It’s a massive undertaking to go on a multi-month tour in the best of times, never mind the worst - so for The Altered Hours to be asked to accompany post-punk superstars du jour Fontaines DC on their UK and European jaunt was a huge nod to a band that have put in over a decade of hard work, innovation and hope - culminating in a performance to a sold-out Alexandria Palace in London, introducing a crowd of 10,000 people to their expansive psychedelic rock.
Singularly dedicated to music and exploring its shape and form, both on a solo and band basis, multi-instrumentalist Dan Walsh has used the opportunities available to him to gig and record to optimum effect. Whether with his Fixity project, as part of The Bonk, collaborating with Kerry singer-songwriter Junior Brother, or a frankly heroic Jazz-weekend residency at Barrack Street’s O’Sho pub, Walsh continued to forge his own distinct path in the live space, and the seventh numbered Fixity record was the sound of a polymath at play.
It’s tough enough for metal and alternative in Ireland as is - so it must have been gutting for the crisis to hit when it did for metallers God Alone and rockers Red Sun Alert, who had just finished UK excursions in early 2020 before being forced into regrouping. They both returned to do small tours over the course of 2021, playing to healthy crowds in intimate rock venues, while God Alone have resumed their burgeoning momentum, being booked for next year’s ArcTangent festival, in Bristol.
Formed as a way for a group of musician friends to pool resources and session on each other’s solo releases, the Hausu lads went one step beyond this year for members Arthur Valentine and Automatic Blue, both releasing their debut full-lengths in ‘Splitscreen’ and ‘LOOK COOL DEAD’ respectively. The latter made its way out to the physical realm on tape, while the latter stayed digital - accompanied by a ‘90s-style racing game for PC and Mac soundtracked by the album - as well as a secondary score that got its own streaming release!
Imagine being younger in this pandemic - your education compromised, your social life curtailed - and trying to get your first band or solo project off the ground. We’ve spoken to a good few here, existing online for the moment while honing their live chops where possible. Dream-poppers Mossy, singer-songwriters like Chris Hockey & UCC Music Society 2020 prize-winner Angie McGrath, and bedroom-pop man Letterbox Kid, among others, have been taking to streaming services and social media to express themselves, in the absence of live platforms, and are making the most of it.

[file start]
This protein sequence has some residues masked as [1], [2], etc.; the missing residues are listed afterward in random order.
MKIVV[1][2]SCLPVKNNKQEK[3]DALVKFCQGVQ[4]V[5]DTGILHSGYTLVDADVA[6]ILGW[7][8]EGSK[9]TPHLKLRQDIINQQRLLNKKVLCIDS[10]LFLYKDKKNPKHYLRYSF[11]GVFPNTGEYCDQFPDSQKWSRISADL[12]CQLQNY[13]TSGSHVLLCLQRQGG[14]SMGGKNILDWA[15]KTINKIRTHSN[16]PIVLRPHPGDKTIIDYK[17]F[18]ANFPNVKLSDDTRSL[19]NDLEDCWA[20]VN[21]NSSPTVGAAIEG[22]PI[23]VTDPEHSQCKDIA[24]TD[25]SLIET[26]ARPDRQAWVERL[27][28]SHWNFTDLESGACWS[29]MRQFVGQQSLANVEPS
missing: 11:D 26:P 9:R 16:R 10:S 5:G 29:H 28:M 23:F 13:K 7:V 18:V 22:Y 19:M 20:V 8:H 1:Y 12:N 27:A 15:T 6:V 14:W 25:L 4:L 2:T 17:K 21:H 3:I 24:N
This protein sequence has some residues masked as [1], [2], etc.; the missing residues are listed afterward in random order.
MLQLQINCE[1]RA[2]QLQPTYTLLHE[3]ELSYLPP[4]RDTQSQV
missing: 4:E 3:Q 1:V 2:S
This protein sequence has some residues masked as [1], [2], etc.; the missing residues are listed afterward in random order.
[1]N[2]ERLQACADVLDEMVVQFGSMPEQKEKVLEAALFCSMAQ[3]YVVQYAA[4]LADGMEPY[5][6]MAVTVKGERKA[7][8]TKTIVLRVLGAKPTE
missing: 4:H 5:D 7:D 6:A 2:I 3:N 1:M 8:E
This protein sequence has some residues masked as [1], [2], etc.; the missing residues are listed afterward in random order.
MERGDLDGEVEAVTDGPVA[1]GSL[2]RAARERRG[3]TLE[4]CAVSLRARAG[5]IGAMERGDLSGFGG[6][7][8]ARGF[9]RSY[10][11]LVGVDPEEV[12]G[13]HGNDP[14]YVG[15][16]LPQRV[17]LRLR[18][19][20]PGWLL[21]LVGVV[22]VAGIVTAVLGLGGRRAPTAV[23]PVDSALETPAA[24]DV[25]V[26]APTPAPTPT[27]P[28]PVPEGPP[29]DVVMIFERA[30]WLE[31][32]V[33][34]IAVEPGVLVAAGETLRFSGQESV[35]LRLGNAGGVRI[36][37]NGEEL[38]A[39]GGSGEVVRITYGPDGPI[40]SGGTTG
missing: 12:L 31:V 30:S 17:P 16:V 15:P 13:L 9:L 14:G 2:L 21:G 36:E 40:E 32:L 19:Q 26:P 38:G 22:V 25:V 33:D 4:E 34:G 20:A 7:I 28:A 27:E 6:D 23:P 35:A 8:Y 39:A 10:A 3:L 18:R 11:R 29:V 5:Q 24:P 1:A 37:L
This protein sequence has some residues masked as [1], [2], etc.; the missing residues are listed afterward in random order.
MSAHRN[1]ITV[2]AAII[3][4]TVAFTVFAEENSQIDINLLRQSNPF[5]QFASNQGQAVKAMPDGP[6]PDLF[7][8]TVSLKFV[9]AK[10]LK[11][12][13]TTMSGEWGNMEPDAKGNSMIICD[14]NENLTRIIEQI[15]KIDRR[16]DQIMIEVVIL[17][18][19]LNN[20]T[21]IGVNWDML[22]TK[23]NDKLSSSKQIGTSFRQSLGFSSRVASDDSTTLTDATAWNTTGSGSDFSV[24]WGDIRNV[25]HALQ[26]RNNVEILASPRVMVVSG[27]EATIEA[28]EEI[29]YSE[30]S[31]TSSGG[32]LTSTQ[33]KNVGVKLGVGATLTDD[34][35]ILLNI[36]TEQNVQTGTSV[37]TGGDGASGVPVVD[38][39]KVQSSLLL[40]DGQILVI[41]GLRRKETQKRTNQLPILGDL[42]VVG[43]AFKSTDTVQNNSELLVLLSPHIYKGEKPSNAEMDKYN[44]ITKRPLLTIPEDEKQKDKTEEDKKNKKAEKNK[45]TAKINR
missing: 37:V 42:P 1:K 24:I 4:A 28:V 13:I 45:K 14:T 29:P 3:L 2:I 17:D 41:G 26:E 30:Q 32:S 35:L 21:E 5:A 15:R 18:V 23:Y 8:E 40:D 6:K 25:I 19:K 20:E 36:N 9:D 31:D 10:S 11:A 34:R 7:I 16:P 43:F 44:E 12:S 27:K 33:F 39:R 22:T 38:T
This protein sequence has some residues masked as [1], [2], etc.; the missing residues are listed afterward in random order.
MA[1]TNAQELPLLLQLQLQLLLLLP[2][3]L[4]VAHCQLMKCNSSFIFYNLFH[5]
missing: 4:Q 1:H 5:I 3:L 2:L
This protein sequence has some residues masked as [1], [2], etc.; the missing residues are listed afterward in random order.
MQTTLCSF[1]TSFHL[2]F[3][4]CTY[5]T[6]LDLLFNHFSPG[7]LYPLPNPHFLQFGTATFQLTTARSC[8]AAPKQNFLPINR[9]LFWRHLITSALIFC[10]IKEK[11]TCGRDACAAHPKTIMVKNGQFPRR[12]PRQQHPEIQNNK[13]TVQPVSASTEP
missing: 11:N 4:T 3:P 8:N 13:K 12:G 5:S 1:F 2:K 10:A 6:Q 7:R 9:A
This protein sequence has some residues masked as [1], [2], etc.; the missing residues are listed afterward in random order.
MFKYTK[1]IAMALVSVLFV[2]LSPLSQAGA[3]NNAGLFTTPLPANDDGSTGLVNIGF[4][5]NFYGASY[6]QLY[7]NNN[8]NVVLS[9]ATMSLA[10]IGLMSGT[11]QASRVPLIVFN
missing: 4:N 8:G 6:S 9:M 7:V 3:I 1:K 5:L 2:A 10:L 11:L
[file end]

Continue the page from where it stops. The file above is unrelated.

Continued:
Enough cannot be said about the patience, nerves, flexibility, work-ethic and sheer fortitude of the people behind the city’s music venues, dealing as they have been with the brunt of the current government’s unwillingness to actually invest in infrastructure to tackle the Covid crisis. They have found themselves a convenient scapegoat, subject to closure and restriction without any advance notice by parties who see these kneejerk actions as a way to convince less culturally-engaged voters that they’re actually doing something, and to hell with the artists and crew out of work a week before Christmas.
In tandem with the resourcefulness and sheer will of venues to stay strong, festivals like Quiet Lights, Right Here Right Now and the traditional Jazz & Folk weekenders, as well as programmes like Magic Nights By the Lee, have found ways to make things work, reach gig-goers and stay ahead of the health and safety game, delivering us a slice of normality and sonic joy in the best way possible.
While casual interest in the vinyl-revival bubble grew to an explosion over the past two years - ironically slowing production of new releases for indie labels thanks to over-subscribed pressing plants - the city’s music scene has poured its love back into its record slingers, with PLUGD Records returning to physical premises with a new shop on Pope’s Quay, regular digging stops Bunker Vinyl, Records & Relics and MusicZone doing big, multigenerational business, and new addition Thirty-Three RPM getting its start. Brexit may stand to complicate distribution to Ireland from international labels, but it’s worth swinging in to dig through the crates, and keep an eye on their socials for new arrivals.
Whether it’s the School of Music and UCC’s music campus, youth groups and drop-in centres around the country, or the crew of MusicGeneration Cork City, our music teachers and lecturers, many of whom are practicing artists themselves on the local scene and beyond, have hung in there, working over Zoom or teaching in person where possible, working with the musicians of the future in every capacity, from theory and performance, to mentoring. It will serve an even more important function as the current crop of teenagers start to externalise their Covid-era experience in the coming years.
Following in the footsteps of pirates and community stations that have proliferated over the years, DJ Colm Motherway has worked diligently to assemble a strong selection of local selectors to make mixes for Radio Otherway, available now on the Mixcloud streaming service, and in finest Leeside radio tradition, broadcasting from an undisclosed location. Meanwhile, UCC 98.3FM has ploughed on with its stalwart mixture of student-generated shows, local-interest documentaries and music mixes from local heads like Jim Morrish and Conor O’Toole. Producer Kieran Hurley is also justifiably quite proud of the station’s new digs in the university’s student centre.